the issue of contracts related to Data Sciences be referred to the BOIE. That the issue of the CIMS system which facilitates partisan election related actions to be taken from constituency offices and parliament hill offices to determine if they are in compliance with the rules set out by the Board also be referred to the BOIE.
I have it in English only. Can I send it to you?
View Alexandre Boulerice Profile
NDP (QC)
I do, indeed, have a point of order, Mr. Chair.
The Liberals' amendment is in English only. Is there a French version? If not, it is out of order, in my view.
View Brenda Shanahan Profile
Lib. (QC)
Usually, we have it translated, but this time, I have only the English version. My apologies.
If you give us a bit of time, we can have the amendment in French. I should say that it's largely based on the wording from our package.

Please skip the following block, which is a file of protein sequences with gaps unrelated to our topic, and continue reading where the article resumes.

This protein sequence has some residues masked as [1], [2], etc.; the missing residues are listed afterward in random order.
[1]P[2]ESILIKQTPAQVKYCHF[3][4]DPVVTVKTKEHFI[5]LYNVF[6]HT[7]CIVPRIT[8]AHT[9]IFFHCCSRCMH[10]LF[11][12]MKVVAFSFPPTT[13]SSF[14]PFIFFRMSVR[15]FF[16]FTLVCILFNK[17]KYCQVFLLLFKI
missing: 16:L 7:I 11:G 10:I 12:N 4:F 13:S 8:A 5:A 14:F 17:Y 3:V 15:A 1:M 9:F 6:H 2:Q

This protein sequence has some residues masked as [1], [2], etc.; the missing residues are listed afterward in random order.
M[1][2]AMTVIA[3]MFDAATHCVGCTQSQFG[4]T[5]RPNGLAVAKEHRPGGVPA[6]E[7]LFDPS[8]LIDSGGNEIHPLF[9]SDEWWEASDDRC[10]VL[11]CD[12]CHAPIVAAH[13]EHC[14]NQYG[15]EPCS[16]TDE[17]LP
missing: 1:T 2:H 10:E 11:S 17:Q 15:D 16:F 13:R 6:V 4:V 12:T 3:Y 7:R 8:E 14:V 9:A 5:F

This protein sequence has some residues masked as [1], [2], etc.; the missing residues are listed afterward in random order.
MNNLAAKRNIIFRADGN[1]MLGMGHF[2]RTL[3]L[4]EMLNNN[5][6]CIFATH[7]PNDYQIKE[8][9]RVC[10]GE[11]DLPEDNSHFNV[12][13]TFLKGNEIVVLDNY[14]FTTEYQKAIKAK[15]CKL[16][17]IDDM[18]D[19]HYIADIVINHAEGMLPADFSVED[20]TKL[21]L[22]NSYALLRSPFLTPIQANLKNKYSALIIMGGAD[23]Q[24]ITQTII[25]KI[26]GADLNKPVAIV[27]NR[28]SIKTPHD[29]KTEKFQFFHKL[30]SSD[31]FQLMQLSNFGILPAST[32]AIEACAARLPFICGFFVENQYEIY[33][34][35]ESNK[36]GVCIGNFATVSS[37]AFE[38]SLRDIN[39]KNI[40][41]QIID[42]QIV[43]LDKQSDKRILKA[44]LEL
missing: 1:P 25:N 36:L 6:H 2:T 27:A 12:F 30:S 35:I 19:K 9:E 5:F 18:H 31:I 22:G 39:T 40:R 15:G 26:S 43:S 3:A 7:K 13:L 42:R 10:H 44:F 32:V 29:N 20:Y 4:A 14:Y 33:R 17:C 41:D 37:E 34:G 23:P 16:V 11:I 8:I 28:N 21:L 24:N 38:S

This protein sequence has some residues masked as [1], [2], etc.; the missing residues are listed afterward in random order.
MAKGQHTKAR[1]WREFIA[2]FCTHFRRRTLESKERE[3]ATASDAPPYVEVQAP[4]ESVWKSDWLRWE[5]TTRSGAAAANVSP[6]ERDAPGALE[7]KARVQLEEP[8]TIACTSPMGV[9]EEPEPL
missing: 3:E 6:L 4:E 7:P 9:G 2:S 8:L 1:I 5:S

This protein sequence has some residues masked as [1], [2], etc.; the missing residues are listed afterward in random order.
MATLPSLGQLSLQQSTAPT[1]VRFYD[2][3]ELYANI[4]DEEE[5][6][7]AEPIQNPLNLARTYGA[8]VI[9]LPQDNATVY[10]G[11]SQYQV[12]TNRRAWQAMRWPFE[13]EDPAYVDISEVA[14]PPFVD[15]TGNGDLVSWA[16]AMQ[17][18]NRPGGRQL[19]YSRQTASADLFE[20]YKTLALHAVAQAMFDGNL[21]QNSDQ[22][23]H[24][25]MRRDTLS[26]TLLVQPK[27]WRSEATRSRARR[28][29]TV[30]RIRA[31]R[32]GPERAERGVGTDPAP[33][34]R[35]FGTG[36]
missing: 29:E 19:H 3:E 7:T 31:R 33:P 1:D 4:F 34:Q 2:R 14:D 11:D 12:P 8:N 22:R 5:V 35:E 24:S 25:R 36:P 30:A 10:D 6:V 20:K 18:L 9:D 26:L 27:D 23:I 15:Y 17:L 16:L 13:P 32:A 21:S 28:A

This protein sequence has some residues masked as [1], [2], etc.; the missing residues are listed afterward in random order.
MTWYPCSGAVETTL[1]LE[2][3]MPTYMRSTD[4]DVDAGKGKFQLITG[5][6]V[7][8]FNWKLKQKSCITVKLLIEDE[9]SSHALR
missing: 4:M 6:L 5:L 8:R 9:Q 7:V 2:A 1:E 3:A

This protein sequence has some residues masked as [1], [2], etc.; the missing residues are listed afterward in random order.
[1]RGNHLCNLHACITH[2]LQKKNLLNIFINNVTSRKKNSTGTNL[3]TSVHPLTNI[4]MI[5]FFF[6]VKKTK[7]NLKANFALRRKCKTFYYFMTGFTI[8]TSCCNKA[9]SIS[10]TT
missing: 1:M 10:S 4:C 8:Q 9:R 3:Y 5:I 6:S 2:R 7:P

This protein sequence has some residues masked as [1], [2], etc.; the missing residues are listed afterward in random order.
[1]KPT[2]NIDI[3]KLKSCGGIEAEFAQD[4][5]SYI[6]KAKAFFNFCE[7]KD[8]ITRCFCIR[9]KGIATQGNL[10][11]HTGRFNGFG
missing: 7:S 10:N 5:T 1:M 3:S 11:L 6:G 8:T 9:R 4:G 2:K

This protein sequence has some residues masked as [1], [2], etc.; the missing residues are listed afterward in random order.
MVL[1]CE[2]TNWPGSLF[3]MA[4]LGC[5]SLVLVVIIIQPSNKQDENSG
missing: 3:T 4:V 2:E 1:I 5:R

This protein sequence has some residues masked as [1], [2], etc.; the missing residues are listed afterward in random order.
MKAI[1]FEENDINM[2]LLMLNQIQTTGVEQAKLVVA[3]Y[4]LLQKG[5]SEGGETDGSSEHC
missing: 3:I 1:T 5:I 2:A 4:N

Should we work on it, and...?
View Brenda Shanahan Profile
Lib. (QC)
View Brenda Shanahan Profile
Lib. (QC)
On a point of order, Mr. Chair, I'm sorry, but my amendment would remove everything afterwards. It is a request that it be moved that—
View Steven MacKinnon Profile
Lib. (QC)
On a point of order, Mr. Chair, could you just read the amendment, then, and the motion as it would be amended?
View Patricia Lattanzio Profile
Lib. (QC)
On a point of order, Mr. Chair, I understand what my colleague just said, but in terms of the interventions that have been made here this morning, the original motion of my colleague speaks to “in light of recent media reports”. Well, media reports, if we base ourselves on the various articles of The Globe and Mail, have discussed not just the ones that are pertinent to what my colleague is putting into his motion. We've spoken about the CIMS and Populus and about other data that have been used by all of the various parties. I think on that point, the amendment of my colleague Ms. Shanahan is very much on point.
Mr. Barrett, you make reference to “in light of recent media reports” on this issue. The issue, if I'm understanding you correctly, is with regard to using constituency data for political purposes. The participants this morning have referred to these media reports. I think that's why you came up with this motion.
In all fairness, Mr. Chair, I think the amendment is very pertinent.